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The situation :

  • i have a table A.

  • i want to load a lots of data into table A( lets say few millions records or more )

Ok so i look for options etc., and i came to conclusion that i should disable indexes for the table during loadtime ok :

*alter index your_index unusable;*

But during load other processes and systems can search data in table A and insert data into table A. So i need to use :

*alter system set skip_unusable_indexes = true;*

After data is loaded i rebuild index and clear flags.

Ok here comes a questions :

  1. will queries use my index( when it is set unusable ) - we are talking about big tables, without index they will timeout

  2. if 1 is true what happens with newly inserted records( i mean the ones inserted through other processes not bulk-load ) before i rebuild index, are they returned when queried? Is it possible to somehow partially rebuild indexes/disable them for one session and keep for other?

I mean it shouldn`t be such uncommon situation in big systems - lots of data to load, but system needs to stay responsive.

To summarize - partitioning and partition exchange looks like the way to go

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Batch work will take some time. See here: asktom.oracle.com/pls/asktom/… –  tbone Aug 6 '12 at 19:02

2 Answers 2

up vote 2 down vote accepted

If the index is unusable, queries will not be able to use it. If your queries will time out if they cannot use the index and the queries need to happen at the same time that you are loading data, you can't mark the index unusable. You'll have to incur the overhead of index maintenance during your loads.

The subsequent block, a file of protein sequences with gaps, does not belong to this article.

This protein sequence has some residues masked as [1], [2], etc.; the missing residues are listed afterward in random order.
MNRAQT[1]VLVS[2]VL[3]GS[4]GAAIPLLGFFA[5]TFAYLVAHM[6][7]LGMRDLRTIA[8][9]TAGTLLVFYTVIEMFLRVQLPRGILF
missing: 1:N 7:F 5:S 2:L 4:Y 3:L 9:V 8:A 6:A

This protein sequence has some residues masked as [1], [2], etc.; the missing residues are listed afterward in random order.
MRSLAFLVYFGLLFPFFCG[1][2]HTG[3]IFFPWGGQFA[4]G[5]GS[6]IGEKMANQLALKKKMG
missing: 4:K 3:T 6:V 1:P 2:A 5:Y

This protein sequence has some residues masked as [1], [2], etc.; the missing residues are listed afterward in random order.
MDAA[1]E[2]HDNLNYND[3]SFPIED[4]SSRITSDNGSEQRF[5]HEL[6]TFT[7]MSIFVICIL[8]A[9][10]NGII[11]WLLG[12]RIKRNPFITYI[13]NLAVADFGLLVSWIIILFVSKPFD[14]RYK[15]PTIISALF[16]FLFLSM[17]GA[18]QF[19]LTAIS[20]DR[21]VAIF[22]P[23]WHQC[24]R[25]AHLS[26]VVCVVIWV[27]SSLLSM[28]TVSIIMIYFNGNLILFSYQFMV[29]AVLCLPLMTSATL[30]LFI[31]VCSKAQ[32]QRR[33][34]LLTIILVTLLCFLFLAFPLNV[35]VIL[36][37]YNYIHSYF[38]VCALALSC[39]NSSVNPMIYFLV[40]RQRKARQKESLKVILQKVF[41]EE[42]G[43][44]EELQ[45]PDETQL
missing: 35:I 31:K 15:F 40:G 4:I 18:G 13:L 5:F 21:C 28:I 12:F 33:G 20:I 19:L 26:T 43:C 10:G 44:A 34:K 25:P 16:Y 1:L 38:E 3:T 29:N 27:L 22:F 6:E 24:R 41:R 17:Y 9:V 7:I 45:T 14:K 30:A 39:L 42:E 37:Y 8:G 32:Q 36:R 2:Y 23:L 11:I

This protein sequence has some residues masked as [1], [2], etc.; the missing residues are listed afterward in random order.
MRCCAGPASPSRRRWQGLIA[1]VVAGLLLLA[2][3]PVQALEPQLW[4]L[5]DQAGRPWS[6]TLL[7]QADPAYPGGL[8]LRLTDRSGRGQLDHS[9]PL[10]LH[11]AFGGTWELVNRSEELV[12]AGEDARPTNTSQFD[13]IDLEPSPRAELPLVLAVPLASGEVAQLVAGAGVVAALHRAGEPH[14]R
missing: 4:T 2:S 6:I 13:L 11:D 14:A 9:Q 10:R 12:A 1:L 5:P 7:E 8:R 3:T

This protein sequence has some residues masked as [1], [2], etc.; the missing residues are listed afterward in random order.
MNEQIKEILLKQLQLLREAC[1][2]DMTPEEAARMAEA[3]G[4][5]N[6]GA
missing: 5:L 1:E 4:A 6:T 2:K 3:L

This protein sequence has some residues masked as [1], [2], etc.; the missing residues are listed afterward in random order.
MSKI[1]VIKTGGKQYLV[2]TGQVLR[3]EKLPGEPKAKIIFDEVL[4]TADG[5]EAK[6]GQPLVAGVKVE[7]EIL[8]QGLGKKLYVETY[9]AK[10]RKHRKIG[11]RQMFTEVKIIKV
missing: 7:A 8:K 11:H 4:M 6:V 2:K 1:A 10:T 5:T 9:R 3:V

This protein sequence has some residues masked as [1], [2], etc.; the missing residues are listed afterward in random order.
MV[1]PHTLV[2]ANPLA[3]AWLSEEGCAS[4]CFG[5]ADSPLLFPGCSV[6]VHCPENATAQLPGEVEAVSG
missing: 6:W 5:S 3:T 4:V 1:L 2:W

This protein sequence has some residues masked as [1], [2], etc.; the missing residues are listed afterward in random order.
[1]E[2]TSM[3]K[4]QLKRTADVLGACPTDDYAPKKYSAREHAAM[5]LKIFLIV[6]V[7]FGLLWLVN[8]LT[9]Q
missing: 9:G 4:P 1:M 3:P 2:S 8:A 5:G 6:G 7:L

Depending on the situation, you may benefit from partitioning the table in such a way that the large loads can be done into a staging table, the index(es) are built on the staging table, and a partition exchange is done to exchange a new, empty partition in the table for the staging table you just populated. Of course, without knowing more about the data, it's impossible to know whether partitioning the table in this way would be possible or whether it would have other negative implications for query performance.

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Is it possible to somehow disable rebuild process for index so i can still use it for queries? –  user1579805 Aug 6 '12 at 17:02
@user1579805 - I don't understand the question. If you want queries to use the index, the index has to have the correct data. In order for the index to have the correct data, Oracle has to maintain the index. Disabling the index would prevent Oracle from maintaining the index which would mean that the index no longer had the correct data which would mean that Oracle could no longer use the index for your query. –  Justin Cave Aug 6 '12 at 17:04
correct or incorrect doesnt mean it cant be used( i mean in theory - i understand you say oracle can`t do that ). Yes it could lead to some logical errors but if it is my choice. Ideally i would like to keep updating index partially - for data coming from other sessions( all besides one with bulky-load ). The problem is i have tons of data to load( it is one of many ), finished time-window and i still need system responsive. The best solution for this kind of situations would be if i can partially disable index for one session and keep it for others but i understand it is not possible –  user1579805 Aug 6 '12 at 17:35
Ok it looks like partition exchange and local indexes are way to go in theses kind of situations. Still need some reading and experiments to do. –  user1579805 Aug 7 '12 at 15:39

If your data is coming from file format I'm wondering if the use of SQL*Loader is the solution since it will offer you all the options you are seeking ie. disabling of indexes / constraints, commit frequency etc etc.

It is a high performance data loading tool. It may or may not suit your needs but it offers you another option.

You situation is not something I have encountered before in that large data loads I have handled have been done when the system is either inactive or at a low period in terms of users online.

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The system need to be operational 24/7 –  user1579805 Aug 7 '12 at 14:34

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